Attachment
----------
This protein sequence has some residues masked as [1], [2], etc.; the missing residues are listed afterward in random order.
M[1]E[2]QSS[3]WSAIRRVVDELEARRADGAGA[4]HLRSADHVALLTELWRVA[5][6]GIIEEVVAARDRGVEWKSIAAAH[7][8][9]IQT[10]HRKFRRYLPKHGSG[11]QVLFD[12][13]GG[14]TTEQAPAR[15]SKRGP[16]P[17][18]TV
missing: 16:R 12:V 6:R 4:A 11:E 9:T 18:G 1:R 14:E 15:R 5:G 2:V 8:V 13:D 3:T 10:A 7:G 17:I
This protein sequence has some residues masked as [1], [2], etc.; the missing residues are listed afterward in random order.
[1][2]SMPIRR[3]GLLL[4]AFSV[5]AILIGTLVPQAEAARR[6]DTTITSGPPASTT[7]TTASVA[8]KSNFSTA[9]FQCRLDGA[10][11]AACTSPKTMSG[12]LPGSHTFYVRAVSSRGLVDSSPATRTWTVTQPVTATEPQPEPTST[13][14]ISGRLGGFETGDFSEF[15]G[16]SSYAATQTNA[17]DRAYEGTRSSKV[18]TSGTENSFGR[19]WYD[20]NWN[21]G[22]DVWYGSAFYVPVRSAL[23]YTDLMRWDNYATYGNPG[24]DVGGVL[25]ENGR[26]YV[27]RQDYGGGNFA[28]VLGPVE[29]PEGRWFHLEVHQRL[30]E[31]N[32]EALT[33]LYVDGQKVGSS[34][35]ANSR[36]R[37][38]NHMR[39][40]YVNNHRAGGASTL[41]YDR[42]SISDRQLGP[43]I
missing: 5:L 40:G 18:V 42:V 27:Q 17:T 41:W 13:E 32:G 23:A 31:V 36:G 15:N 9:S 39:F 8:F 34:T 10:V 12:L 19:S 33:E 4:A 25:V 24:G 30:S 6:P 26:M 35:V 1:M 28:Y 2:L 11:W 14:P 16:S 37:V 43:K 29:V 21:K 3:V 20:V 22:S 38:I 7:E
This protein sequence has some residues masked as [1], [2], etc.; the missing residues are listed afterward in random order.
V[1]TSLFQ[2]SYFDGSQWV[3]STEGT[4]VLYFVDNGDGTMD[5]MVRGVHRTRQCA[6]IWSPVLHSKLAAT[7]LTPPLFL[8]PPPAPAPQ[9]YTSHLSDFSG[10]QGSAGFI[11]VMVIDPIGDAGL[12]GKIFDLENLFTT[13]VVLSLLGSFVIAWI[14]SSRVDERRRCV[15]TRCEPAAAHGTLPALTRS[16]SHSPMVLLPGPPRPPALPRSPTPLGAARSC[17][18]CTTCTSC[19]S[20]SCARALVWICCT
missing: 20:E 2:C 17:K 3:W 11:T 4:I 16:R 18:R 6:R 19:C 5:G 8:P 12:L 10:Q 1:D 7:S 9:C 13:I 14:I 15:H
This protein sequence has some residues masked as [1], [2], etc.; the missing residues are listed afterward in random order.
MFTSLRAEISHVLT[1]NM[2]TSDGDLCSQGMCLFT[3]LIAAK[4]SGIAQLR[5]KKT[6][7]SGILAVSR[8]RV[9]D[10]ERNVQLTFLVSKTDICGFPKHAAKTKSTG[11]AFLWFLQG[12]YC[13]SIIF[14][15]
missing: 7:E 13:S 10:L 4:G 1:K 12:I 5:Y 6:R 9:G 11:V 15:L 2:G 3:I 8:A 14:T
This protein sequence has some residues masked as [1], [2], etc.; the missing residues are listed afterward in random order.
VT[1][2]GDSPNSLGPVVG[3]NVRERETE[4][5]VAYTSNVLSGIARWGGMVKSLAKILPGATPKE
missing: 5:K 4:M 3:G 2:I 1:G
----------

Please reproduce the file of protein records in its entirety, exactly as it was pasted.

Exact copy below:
This protein sequence has some residues masked as [1], [2], etc.; the missing residues are listed afterward in random order.
M[1]E[2]QSS[3]WSAIRRVVDELEARRADGAGA[4]HLRSADHVALLTELWRVA[5][6]GIIEEVVAARDRGVEWKSIAAAH[7][8][9]IQT[10]HRKFRRYLPKHGSG[11]QVLFD[12][13]GG[14]TTEQAPAR[15]SKRGP[16]P[17][18]TV
missing: 16:R 12:V 6:R 4:A 11:E 9:T 18:G 1:R 14:E 15:R 5:G 2:V 8:V 13:D 3:T 10:A 7:G 17:I
This protein sequence has some residues masked as [1], [2], etc.; the missing residues are listed afterward in random order.
[1][2]SMPIRR[3]GLLL[4]AFSV[5]AILIGTLVPQAEAARR[6]DTTITSGPPASTT[7]TTASVA[8]KSNFSTA[9]FQCRLDGA[10][11]AACTSPKTMSG[12]LPGSHTFYVRAVSSRGLVDSSPATRTWTVTQPVTATEPQPEPTST[13][14]ISGRLGGFETGDFSEF[15]G[16]SSYAATQTNA[17]DRAYEGTRSSKV[18]TSGTENSFGR[19]WYD[20]NWN[21]G[22]DVWYGSAFYVPVRSAL[23]YTDLMRWDNYATYGNPG[24]DVGGVL[25]ENGR[26]YV[27]RQDYGGGNFA[28]VLGPVE[29]PEGRWFHLEVHQRL[30]E[31]N[32]EALT[33]LYVDGQKVGSS[34][35]ANSR[36]R[37][38]NHMR[39][40]YVNNHRAGGASTL[41]YDR[42]SISDRQLGP[43]I
missing: 5:L 40:G 18:V 42:V 27:Q 17:T 41:W 13:E 32:G 23:A 31:V 36:G 15:N 9:S 39:F 8:F 34:T 10:V 12:L 19:S 33:E 4:A 25:V 24:G 30:S 6:P 26:M 35:V 1:M 28:Y 2:L 11:W 14:P 16:S 37:V 43:K 29:V 21:K 3:V 20:V 22:S 38:I 7:E
This protein sequence has some residues masked as [1], [2], etc.; the missing residues are listed afterward in random order.
V[1]TSLFQ[2]SYFDGSQWV[3]STEGT[4]VLYFVDNGDGTMD[5]MVRGVHRTRQCA[6]IWSPVLHSKLAAT[7]LTPPLFL[8]PPPAPAPQ[9]YTSHLSDFSG[10]QGSAGFI[11]VMVIDPIGDAGL[12]GKIFDLENLFTT[13]VVLSLLGSFVIAWI[14]SSRVDERRRCV[15]TRCEPAAAHGTLPALTRS[16]SHSPMVLLPGPPRPPALPRSPTPLGAARSC[17][18]CTTCTSC[19]S[20]SCARALVWICCT
missing: 20:E 2:C 17:K 3:W 11:T 4:I 16:R 18:R 6:R 19:C 5:G 8:P 12:L 10:Q 1:D 7:S 9:C 13:I 14:I 15:H
This protein sequence has some residues masked as [1], [2], etc.; the missing residues are listed afterward in random order.
MFTSLRAEISHVLT[1]NM[2]TSDGDLCSQGMCLFT[3]LIAAK[4]SGIAQLR[5]KKT[6][7]SGILAVSR[8]RV[9]D[10]ERNVQLTFLVSKTDICGFPKHAAKTKSTG[11]AFLWFLQG[12]YC[13]SIIF[14][15]
missing: 7:E 13:S 10:L 4:G 1:K 12:I 5:Y 6:R 9:G 11:V 15:L 2:G 3:I 8:A 14:T
This protein sequence has some residues masked as [1], [2], etc.; the missing residues are listed afterward in random order.
VT[1][2]GDSPNSLGPVVG[3]NVRERETE[4][5]VAYTSNVLSGIARWGGMVKSLAKILPGATPKE
missing: 5:K 4:M 3:G 2:I 1:G